Guard cells of plant stomata have become a model system for characterizing signal transduction mechanisms from environmental perception to turgor movement [8]. Previous biological studies of guard cells have proven that intracellular structures are required for healthy stomatal movement [911]. To comprehensively visualize guard cell intracellular dynamics during stomatal movement, we have already released microscopic images of 50–60 pairs of Arabidopsis guard cells fluorescently labeled with 18 kinds of organelle markers in the Live Images of Plant Stomata (LIPS) database [12]. However, with the first version of the database, visualizing intracellular three-dimensional configurations and/or mining biologically meaningful information such as the relationship between intracellular configuration and stomatal apertures was inconvenient.

We have updated the LIPS database with additional datasets. The original serial optical sections are still available as LIPS dataset I, and volume-rendering and aligned-image datasets are newly released as LIPS datasets II and III, respectively. In addition, a database table, named LIPService, was newly established to easily inspect the relationship between intracellular configuration and cell status/morphology. In this article, we describe the updated content and utility of LIPService. This database will serve as an image data mining tool, a web-based educational resource, and a benchmark dataset for plant intracellular structures in plant guard cells.

Construction and content

Arabidopsis thaliana plants were grown on soil-vermiculite in growth chambers at 23.5°C, at 60% relative humidity, and with a 12/12-h light/dark cycle using 100 μmol m-2 s-1 white lights. Epidermal strips of fully-expanded rosette leaves of 4–5-week-old plants were placed onto the inverted platform of an fluorescent microscope (IX70; Olympus, Tokyo, Japan) equipped with an oil immersion objective lens (UplanApo 100×/1.35 oil; Olympus), a spinning disc confocal unit (CSU10; Yokogawa, Tokyo, Japan), and a cooled CCD camera (CoolSNAP HQ; PhotoMetrics, Tucson, AZ, USA). GFP/YFP imaging used 488 nm excitation lasers (HPU-50101-PFS2; Furukawa, Tokyo, Japan) and 524–546 nm emission filters (FF01-535/22-25; Semrock, Rochester, NY, USA). For RFP imaging, 561 nm excitation lasers (85-YCA-025-040; CVI Melles Griot, Albuquerque, NM, USA) and 524–546 nm emission filters (FF01-590/20-25; Semrock) were used. Serial optical sections (0.5 μm intervals) were taken with Metamorph 7.0 software (Molecular Devices; Sunnyvale, CA, USA). All raw images were 500 × 500 pixels (32 × 32 μm). These fluorescent markers were chosen based on reliability and validity in previous plant cell biological studies. All transgenic plants used in the LIPS database had healthy growth and stomatal movements with a diurnal cycle [12]. We did not capture obviously abnormal guard cells with artifacts because of mechanical damage in sample preparation. To make volume-rendering data, we used an ImageJ plug-in 3D volume viewer (in ImageJ menu Plugins-3D-3D Viewer; and converted data into animated GIFs with ImageJ ( For aligned images, we used our original KBI ImageJ plugins. For detailed procedures, please refer to our protocol [13]. The images and HTML files are located on our in-house web server. The search function is implemented with Google Custom Search ( The LIPService uses Google Fusion Tables (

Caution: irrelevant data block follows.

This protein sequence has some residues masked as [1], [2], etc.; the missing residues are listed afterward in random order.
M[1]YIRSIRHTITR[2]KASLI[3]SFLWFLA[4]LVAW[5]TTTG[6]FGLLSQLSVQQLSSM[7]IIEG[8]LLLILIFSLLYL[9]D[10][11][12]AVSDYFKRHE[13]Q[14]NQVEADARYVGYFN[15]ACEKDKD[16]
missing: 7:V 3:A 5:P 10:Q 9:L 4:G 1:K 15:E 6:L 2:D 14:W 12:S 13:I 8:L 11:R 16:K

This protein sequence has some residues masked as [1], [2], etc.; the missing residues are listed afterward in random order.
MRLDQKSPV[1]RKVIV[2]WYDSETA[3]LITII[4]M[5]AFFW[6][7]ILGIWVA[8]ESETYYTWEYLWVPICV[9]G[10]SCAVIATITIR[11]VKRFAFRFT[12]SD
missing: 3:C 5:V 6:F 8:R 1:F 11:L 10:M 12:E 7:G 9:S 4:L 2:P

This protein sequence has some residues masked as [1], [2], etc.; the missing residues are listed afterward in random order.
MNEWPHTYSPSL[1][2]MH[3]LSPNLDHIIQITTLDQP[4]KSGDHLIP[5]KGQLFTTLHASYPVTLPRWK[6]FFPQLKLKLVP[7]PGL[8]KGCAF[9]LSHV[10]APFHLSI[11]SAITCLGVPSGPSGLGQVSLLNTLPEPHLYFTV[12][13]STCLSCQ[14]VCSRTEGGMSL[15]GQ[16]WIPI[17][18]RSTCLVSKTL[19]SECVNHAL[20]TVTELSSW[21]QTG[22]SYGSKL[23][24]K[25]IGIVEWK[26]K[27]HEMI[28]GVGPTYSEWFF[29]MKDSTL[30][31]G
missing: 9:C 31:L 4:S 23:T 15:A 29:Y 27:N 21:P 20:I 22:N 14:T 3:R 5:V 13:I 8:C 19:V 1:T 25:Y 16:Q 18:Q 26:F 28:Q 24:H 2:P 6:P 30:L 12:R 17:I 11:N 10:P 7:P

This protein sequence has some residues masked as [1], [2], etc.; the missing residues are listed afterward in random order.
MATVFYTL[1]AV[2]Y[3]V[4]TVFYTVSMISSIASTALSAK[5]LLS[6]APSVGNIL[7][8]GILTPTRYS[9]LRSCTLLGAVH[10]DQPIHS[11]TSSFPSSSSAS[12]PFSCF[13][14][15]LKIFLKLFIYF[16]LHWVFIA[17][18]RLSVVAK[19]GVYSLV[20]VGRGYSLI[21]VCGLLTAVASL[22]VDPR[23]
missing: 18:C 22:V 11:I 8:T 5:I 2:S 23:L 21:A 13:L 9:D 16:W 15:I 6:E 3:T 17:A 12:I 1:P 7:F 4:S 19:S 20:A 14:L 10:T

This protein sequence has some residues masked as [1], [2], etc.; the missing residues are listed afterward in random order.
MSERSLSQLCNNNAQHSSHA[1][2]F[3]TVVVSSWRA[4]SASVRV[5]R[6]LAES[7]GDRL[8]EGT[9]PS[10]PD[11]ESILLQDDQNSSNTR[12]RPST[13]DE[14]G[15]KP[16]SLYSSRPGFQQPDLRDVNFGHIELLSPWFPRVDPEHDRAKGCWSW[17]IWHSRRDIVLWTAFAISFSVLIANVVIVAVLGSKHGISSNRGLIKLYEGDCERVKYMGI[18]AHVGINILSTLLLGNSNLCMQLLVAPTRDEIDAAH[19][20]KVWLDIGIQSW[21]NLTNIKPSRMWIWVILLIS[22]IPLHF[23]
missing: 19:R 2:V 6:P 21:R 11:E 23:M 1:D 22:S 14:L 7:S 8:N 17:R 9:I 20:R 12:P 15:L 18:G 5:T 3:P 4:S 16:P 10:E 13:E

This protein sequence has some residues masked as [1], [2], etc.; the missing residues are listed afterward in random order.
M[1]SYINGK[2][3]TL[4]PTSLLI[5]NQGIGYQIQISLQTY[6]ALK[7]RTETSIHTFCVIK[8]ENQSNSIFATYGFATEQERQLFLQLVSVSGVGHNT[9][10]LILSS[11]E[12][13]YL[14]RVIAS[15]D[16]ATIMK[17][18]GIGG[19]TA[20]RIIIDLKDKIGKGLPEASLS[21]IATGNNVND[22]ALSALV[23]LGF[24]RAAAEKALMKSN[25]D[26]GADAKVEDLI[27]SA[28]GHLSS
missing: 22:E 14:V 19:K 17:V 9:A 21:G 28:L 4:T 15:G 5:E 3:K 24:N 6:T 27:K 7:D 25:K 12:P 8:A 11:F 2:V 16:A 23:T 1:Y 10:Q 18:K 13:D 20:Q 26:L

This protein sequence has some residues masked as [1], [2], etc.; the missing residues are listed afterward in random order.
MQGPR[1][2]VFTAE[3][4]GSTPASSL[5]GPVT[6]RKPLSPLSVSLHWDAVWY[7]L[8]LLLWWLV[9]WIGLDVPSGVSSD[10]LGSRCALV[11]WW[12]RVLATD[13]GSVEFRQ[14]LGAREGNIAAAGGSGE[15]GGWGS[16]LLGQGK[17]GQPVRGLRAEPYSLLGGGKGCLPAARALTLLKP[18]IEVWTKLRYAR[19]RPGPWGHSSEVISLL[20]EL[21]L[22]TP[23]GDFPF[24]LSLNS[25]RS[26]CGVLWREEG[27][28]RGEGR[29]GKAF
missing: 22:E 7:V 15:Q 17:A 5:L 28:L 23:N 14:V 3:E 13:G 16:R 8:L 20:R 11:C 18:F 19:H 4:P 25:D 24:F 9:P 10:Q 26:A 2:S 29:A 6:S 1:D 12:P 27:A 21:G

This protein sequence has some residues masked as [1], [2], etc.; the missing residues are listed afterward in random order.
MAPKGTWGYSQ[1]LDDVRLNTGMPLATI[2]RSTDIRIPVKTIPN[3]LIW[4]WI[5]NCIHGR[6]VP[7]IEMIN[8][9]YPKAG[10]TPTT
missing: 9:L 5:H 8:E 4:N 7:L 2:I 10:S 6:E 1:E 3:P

Utility and discussion

Detailed contents of the original LIPS image dataset were previously reported [12]. Here, we focus on how to use the LIPS database website and the new additional content. LIPS database website visitors can find image and/or literature data by entering a query word (e.g., microtubule) in the search box on the home page. To obtain a LIPS image dataset, users should visit the “Images” page (; Figure 1A). There, users will see links to the three types of image datasets, as describe below.

Figure 1
figure 1

Sample images of the LIPS database website. (A) Main page of the LIPS database. Clicking on the “Images” tab (circled in red) links to thumbnails of each fluorescent probe (B). (B) Clicking on a thumbnail (circled in red) allows access to the page of the user-choice intracellular structure (e.g., microtubules) (C). (C) The microtubules page of LIPS dataset I. By clicking a thumbnail of a bright field or fluorescent image, the user can download the raw images. (D) Tiled aligned images in LIPS dataset III.

Dataset I. Original serial optical sections